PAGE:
Have you tried updating the system with standard sudo apt update && sudo apt upgrade?
These software packages depend on linux-firmware package, which provides support to various cameras. I cannot help with QHY because I don't have one. Anybody else using astroberry and QHY?
Normally you configure these in the telescope driver (options tab). Profile refers to Ekos profile. If you don't use a typical driver for your telescope you can always use Telescope Simulator and configure the parameters there. Don't worry about warning related to config file not found - as soon as you click Save on Options tab it will be found the next time.
BrianH wrote: When i restart it still defaults back to Fri Feb 12, 02:28!!!!!
This is really strange. I use RTC and do not do anything more than already said. My RPi gets the time from RTC every time it reboots.
I have just checked and found out that in case of your module you should have dtoverlay=i2c-rtc,ds1307 in /boot/config.txt (NOT what I use: dtoverlay=i2c-rtc,ds3231 because I have different RTC chip connected). Can you double check this?
Also please check if the time is OK after reboot WITHOUT disconnecting power from RPi. If it OK without diconnecting the power but it is not if you disconnect the power, your RTC battery is dead.
Instead messing with the daemon configuration I would suggest stopping the service and running gpsd in a foreground (-N) in a terminal window.
I don't know how gpsd prioritizes hardcoded serial device vs USBAUTO. If the former has precedence, it might cause a problem.
stash wrote: So my question is in this case,a UBLOX7, will the hard coded serial not cause a problem ?
It might be. By just setting GPSD_OPTIONS="" you don't make gpsd daemon to try polling data in the background. These log entries might appear if you try to reach gpsd daemon with a client while GPS device is not connected.
stash wrote: 3. I do not have any of the PPS/GPSD lines reported into my logs (even if the UBlox7 is not plugged in) but except your reasoning for the difference.
I do appreciate your input. It is of the highest value for users that encounter issues while configuring their system to their needs. I wouldn't be able to handle all possible requests myself.
Happy New Year and clear skies !
What kind of problem does it cause? I can't see any in the attached logs. These are absolutely normal log entries if you don't have GPS connected to /dev/ttyS0 or PPS signal is not available to kernel (separate connection required, not available for USB dongles AFAIK).
stash wrote: Astroberry image set up does cause problems even when you don't have a GPSD installed .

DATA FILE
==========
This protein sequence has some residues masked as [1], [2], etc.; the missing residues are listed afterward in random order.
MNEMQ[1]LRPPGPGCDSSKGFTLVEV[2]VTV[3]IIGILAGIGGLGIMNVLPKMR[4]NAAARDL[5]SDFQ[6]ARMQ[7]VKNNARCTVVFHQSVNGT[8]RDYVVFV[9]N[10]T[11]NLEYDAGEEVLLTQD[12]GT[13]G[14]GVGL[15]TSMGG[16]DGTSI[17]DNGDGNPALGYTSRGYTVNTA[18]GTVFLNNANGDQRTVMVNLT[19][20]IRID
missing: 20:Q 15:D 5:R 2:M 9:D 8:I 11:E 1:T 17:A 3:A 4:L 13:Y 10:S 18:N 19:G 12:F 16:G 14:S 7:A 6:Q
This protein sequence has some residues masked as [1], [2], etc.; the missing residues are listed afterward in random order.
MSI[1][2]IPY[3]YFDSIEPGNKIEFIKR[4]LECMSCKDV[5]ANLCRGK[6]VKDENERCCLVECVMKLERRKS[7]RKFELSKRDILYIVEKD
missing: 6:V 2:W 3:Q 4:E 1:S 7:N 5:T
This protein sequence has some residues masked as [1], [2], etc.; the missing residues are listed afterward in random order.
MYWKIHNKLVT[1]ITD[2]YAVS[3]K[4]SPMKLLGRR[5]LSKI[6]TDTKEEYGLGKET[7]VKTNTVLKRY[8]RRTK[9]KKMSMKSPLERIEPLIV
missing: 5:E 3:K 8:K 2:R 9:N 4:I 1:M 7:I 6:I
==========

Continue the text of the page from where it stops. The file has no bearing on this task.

Let me explain it.
GPSD service gets GPS data from a device over a serial port. If you don't get valid NMEA data over your serial you cannot expect GPS working.
Default configuration in Astroberry Server assumes you connect your device to hardware serial port available on RPi on GPIO (pins 8 and 10) hence serial device in /etc/default/gpsd is set to DEVICES="/dev/ttyS0". If you connect your device over USB there's nothing on /dev/ttyS0 (gps is not connected to hardware serial on RPi!) and you need to change the configuration to (presumably) DEVICES="/dev/ttyUSB0" (or anything else, depending on how the system recognizes your device). After changing configuration restart GPSD service (sudo service gpsd restart) and you should be fine. If you're not, you need to check your serial. Stop GPSD service (sudo service gpsd stop) and connect any serial terminal (minicom or miniterm or screen or whatever you like) to GPS serial port e.g. miniterm /dev/ttyUSB0. You should see NMEA data flowing from your GPS device. If you don't it is either wrong serial port or wrong serial speed.
And last but not least - please review carefully gps drivers description. There are two of them, namely GPS and GPS NMEA .
The "-n" option is configured intentionally so gpsd daemon gets the fix as soon as possible and GPS data is available to a client right after connection. See gpsd manual:
-n Don't wait for a client to connect before polling whatever GPS is associated with it. Some RS232 GPSes wait in a standby mode (drawing less power) when the host machine is not asserting DTR, and some cellphone and handheld embedded GPSes have similar behaviors. Accordingly, waiting for a watch request to open the device may save battery power. (This capability is rare in consumer-grade devices).
It is configured in /etc/default/gpsd (see GPSD_OPTIONS="-n"). Users are free to change it setting GPSD_OPTIONS="" - AFAIK the only impact would be longer fix time, since gpsd will poll data from GPS device only if a client is connected (so no ready to use gps data at connection time).
I have no idea where the "-N" option comes from. It is not explicitly configured anywhere in the Astroberry Server.
I think none of the above would influence the results, but feedback is much appreciated.
Yes, it is. The hardware clock is connected properly (a device with address 0x68 is connected over I2C, and it's being used by a system module - UU). Just play with hwclock command now and you will be fine.
are supported by INDI drivers. All you need to do is to connect the focuser and CCD to RPi with USB cable, add devices to your Ekos profile, start and connect. If there's any problem with it please provide some more details i.e. logs, screenshots.
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About meAstronomy geek. Keen on electronics, new technologies, IoT. Cybersecurity professional. Full time CEO. Conference speaker and post-graduate teacher.
Astroberry Server core developer. Member of INDI development team.